Structuring your AL-Go for GitHub repositories

When developing apps for Business Central, you very frequently will have more than one app. You might split one customer specific app into multiple smaller apps or you might have a common app, which contains common functionality for all your customer specific or AppSource apps.

This blog post describes the thinking behind AL-Go for GitHub and how we recommend you setup your GitHub repository structure and why…

High Level

Use the shipping vehicle to determine the repository/project structure.

On a high level, the recommendation is to place apps, which are shipped together, in the same repository/project.

Apps which are shipped together with more than one other app (like a common library), but never alone should be placed in another repository/project – potentially as two apps in one project or two projects in one repository.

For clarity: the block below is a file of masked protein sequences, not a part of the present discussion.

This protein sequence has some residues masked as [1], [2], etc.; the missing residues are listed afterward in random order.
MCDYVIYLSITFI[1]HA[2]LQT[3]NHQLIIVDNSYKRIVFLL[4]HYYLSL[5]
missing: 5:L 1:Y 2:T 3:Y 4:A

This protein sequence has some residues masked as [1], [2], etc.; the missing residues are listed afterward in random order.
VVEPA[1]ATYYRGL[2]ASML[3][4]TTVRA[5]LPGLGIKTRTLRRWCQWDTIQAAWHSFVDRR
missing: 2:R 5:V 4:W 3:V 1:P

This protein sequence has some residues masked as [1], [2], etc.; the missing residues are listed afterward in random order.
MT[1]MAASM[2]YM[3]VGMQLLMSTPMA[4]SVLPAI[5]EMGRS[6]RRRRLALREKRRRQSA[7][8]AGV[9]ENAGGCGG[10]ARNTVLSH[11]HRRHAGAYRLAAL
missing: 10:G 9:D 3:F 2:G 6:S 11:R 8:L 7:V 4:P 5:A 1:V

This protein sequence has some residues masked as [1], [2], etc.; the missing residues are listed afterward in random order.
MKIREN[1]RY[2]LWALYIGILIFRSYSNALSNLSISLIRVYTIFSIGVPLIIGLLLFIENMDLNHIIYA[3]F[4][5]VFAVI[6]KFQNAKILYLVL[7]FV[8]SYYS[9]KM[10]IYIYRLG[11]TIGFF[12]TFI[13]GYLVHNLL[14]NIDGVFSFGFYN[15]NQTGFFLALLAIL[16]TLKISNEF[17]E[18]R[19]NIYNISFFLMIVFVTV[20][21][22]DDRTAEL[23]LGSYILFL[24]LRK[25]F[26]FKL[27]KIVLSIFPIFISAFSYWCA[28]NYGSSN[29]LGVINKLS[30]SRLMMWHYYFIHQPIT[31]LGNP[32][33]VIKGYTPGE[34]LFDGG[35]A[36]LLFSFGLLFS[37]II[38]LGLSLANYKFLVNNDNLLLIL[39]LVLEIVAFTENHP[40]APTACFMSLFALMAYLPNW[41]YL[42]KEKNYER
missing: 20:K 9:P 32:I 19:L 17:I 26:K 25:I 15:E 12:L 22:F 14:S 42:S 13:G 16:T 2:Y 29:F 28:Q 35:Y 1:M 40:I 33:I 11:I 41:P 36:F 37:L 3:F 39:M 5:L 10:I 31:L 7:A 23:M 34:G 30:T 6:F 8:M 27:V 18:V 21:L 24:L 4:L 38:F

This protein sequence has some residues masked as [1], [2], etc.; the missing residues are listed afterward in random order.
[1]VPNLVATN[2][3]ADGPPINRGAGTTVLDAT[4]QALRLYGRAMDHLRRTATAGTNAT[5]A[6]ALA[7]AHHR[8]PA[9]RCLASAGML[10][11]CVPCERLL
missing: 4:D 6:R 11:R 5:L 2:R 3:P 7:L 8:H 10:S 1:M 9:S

More about multiple projects in one repository later.

Example

Let’s say that our App1 offering consists of 4 apps:

  • App1 is the main app, which has dependencies on all other apps
  • LibraryApp1 is a library app with functionality specific to app1, which depends on Common
  • Licensing is a licensing app, containing functionality for licensing for all your apps, which depends on Common
  • Common is a library app, containing common functionality for multiple apps

In this case, the recommendation is to place Licensing and Common in one repository and App1 and LibraryApp1 in another repository, with a dependency on the first repository.

You can then decide whether you place Licensing and Common in the same project in the first repository (built together), or you place them in two projects (built seperately), more about this later.

In AL-Go for GitHub, you can create dependencies in two ways